The deadline for last week’s edition of True Story came too early for me to include the sad news that author, tv host, and enthusiast Anthony Bourdain died by suicide last week at the age of 61.
For our purposes, Bourdain was the author of more than a dozen books connected in some way to the world of food, eight of them nonfiction. Not sure where to start? Esquire suggests six to get you started, including the two that I think are his most recognized – Kitchen Confidential and Medium Raw. The New York Times has also collected some of his best work across genres and mediums, all worth reading, watching, or listening.
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When detective Ron Stallworth, the first black detective in the history of the Colorado Springs Police Department, comes across a classified ad in the local paper asking for all those interested in joining the Ku Klux Klan to contact a P.O. box, Detective Stallworth does his job and responds with interest, using his real name while posing as a white man. He figures he’ll receive a few brochures in the mail, maybe even a magazine, and learn more about a growing terrorist threat in his community.
A few weeks later the office phone rings, and the caller asks Ron a question he thought he’d never have to answer, “Would you like to join our cause?” This is 1978, and the KKK is on the rise in the United States. Ron answers the caller’s question that night with a yes, launching what is surely one of the most audacious, and incredible undercover investigations in history.
At Book Riot, Erica Harlitz-Kern wrote about Bourdain’s trip to the Yangambi Research Library on the Congo River during an episode of his CNN show, Parts Unknown. It’s a fascinating, book-ish story. After a fan petition, Netflix agreed to continue streaming the show beyond June 16, when it was slated to be taken down from the service.
Bourdain’s editor, Daniel Halpern, said Bourdain was working on a collection of essays that he planned to deliver at the end of the summer. Halpern told Vulture that he thought the collection was “going to be much more personal. I think he planned to talk about traveling more, what it’s like to be on the road, having a family.” It’s not clear what will happen with that work.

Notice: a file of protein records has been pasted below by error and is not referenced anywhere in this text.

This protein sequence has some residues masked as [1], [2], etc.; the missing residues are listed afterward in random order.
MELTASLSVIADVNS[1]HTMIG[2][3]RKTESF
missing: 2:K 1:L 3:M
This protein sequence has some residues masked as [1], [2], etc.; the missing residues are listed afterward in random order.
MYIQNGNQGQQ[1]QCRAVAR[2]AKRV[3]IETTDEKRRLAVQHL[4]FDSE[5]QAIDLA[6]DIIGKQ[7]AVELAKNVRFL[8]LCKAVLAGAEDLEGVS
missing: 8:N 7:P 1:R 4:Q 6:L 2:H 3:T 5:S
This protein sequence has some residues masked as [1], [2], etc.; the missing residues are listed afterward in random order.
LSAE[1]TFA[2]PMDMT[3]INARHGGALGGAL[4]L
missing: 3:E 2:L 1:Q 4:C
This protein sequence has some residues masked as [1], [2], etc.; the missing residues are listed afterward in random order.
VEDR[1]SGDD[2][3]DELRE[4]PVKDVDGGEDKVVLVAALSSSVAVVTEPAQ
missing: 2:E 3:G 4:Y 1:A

Beyond being a writer, Bourdain also helped other writers get published through his imprint, Anthony Bourdain Books, which was founded in 2011. I particularly love that he published a collection of columns by Marilyn Haggerty, an 88-year-old food critic who went viral in 2012 thanks to her review of a local Olive Garden. While his travels and writing took him around the world, his embrace of a collection like that shows an appreciation for local foods and customs in every community. That sense of curiosity, openness, and appreciation for other people will be so deeply missed.
In Other News…
Daniel Radcliffe is set to star in a Broadway adaptation of The Lifespan of a Fact, an adaptation of a book that chronicles the seven year relationship between a journalist and a fact-checker working on a single magazine story. The book includes the text of the article, along with the red-line comments from the fact checker. I’m not entirely sure how it will be made into a play, but I am very curious!
Journalist Michael Wolff has signed on to write a sequel to his best-selling book about the Trump White House, Fire and Fury. According to Axios, Wolff himself is unclear about what a sequel might be – he’s lost the element of surprise, and many of his sources – but I guess he’s going to try.
Hugh Grant is returning to TV and will star in a three-part adaptation of A Very English Scandal, a drama that “details the brief homosexual affair between British politician Jeremy Thorpe (played by Hugh Grant) and young stable hand Norman Scott (Ben Whishaw) in the 1960s.” The book, a work of true crime, was written by John Preston and published in 2016.
Given this week’s news about North Korea, learn more about that country with A River in Darkness by Masaji Ishikawa and Risa Kobayashi for $1.99.
Getting ready for a road trip? Try Walden on Wheels by Ken Ilgunas for $1.99.
Thinking about travel or other cultures? At Home in the World by Tsh Oxenreider is available for $1.99.